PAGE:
Madeline Hunter's Lesson Design Model with a few modifications made by me. 1. Anticipatory Set (focus) - A short activity or prompt that focuses the students' attention before the actual lesson begins. Used when students enter the room or in a transition. A hand-out given to students at the door, review question written on the board, a short video clip, etc. 2. Purpose (objective) - The purpose of today's lesson, why the students need to learn it, what they will be able to "do", and how they will show learning as a result are made clear by the teacher. Write your behavioral objectives here. 3. Input - The vocabulary, skills, and concepts the teacher will impart to the students - the "stuff" the kids need to know in order to be successful. The meat and potatoes of the lesson 4. Modeling (show) - The teacher shows in graphic form or demonstrates what the finished product looks like - a picture worth a thousand words. 5. Guided Practice (follow me) - The teacher leads the students through the steps necessary to perform the skill using the trimodal approach - hear/see/do. 6. Checking For Understanding (CFU) - The teacher uses a variety of questioning strategies to determine "Got it yet?" and to pace the lesson - move forward?/back up? 7. Independent Practice - The teacher releases students to practice on their own based on #3-#6. Use an activity, group work, etc. 8. Closure - A review or wrap-up of the lesson - "Tell me/show me what you have learned today".
The theory of multiple intelligences was developed in 1983 by Dr. Howard Gardner, professor of education at Harvard University. It suggests that the traditional notion of intelligence, based on I.Q. testing, is far too limited. Instead, Dr. Gardner proposes eight different intelligences to account for a broader range of human potential in children and adults. These intelligences are: Linguistic intelligence ("word smart"): Logical-mathematical intelligence ("number/reasoning smart") Spatial intelligence ("picture smart") Bodily-Kinesthetic intelligence ("body smart") Musical intelligence ("music smart") Interpersonal intelligence ("people smart") Intrapersonal intelligence ("self smart") Naturalist intelligence ("nature smart")
15 behaviors concerned with response opportunity, positive feedback and personal regard. Research shows it’s used with students who are perceived as high achievers more than low achievers. If you increase these behaviors with low achievers they will achieve at a higher level.
Assertive discipline is a structured, systematic approach designed to assist educators in running an organized, teacher-in-charge environment. Lee and Marlene Canter, when consulting for school systems, found that many teachers were unable to control undesirable behavior that occurred in their The Cantors, rightfully so, attributed this to a lack of training in the area of behavior management. Based on their research and the foundations of assertiveness training and applied behavior analysis, they developed a common sense, easy-to-learn approach to help teachers become the captains of their and positively influence their students' behavior. Today, it is the most widely used "canned" (prepared/packaged) behavior management program. Assertive discipline has evolved since the mid 70's from an authoritarian approach to one that is more democratic and cooperative.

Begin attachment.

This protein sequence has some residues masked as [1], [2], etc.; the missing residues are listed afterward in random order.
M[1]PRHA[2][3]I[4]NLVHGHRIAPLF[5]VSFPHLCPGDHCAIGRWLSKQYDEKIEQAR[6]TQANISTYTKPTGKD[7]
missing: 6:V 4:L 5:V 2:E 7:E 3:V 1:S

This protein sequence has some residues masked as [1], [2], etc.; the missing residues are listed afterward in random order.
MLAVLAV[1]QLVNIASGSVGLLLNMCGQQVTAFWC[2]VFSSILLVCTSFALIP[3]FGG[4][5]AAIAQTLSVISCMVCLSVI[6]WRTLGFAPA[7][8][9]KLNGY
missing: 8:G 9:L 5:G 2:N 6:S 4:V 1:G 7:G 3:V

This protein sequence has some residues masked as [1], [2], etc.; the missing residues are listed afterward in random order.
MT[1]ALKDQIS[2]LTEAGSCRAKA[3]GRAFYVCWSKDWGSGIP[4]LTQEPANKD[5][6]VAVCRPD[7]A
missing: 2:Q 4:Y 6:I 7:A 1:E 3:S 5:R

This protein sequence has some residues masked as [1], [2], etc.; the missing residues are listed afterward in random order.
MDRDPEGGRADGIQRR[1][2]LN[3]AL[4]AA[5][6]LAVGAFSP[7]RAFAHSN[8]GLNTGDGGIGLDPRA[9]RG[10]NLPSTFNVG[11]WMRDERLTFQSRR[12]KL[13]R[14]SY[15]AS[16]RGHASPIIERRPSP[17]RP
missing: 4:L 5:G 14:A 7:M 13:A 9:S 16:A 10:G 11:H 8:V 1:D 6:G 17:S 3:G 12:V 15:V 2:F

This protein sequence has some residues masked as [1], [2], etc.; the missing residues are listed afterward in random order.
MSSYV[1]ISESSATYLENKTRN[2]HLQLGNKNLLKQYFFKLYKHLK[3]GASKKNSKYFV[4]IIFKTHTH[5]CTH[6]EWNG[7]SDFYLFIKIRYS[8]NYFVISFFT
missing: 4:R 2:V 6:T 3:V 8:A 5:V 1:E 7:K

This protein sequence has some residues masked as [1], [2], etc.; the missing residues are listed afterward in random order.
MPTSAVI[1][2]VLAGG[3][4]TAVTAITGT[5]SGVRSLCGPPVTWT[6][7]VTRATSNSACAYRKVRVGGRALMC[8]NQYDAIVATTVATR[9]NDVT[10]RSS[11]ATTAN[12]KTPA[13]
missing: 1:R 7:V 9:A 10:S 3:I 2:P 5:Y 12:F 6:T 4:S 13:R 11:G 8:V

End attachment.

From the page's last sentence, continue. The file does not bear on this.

Mastery learning is an instructional philosophy based on the belief that all students can learn if given the appropriate amount of time and the appropriate instructional opportunities. Students can achieve mastery when the curricular standards are clearly articulated and defined, when assessments accurately measure the students’ progress toward performance of the objective(s), and when instructional lessons are tightly aligned to the curriculum. Mastery Learning is based on several premises that include: · All individuals can learn · People learn in different ways and at different rates. · Under favorable learning conditions, the effects of individual differences approach a vanishing point. · Uncorrected learning errors are responsible for most learning difficulties. Block states that students with minimal prior knowledge of material have higher achievement through mastery learning than with traditional methods of instruction.
Gagne's book, The Conditions of Learning, first published in 1965, the mental conditions for learning. These were based on the information processing model of the mental events that occur when adults are presented with various stimuli. Gagne created a nine-step process called the events of instruction, which correlate to and address the conditions of learning.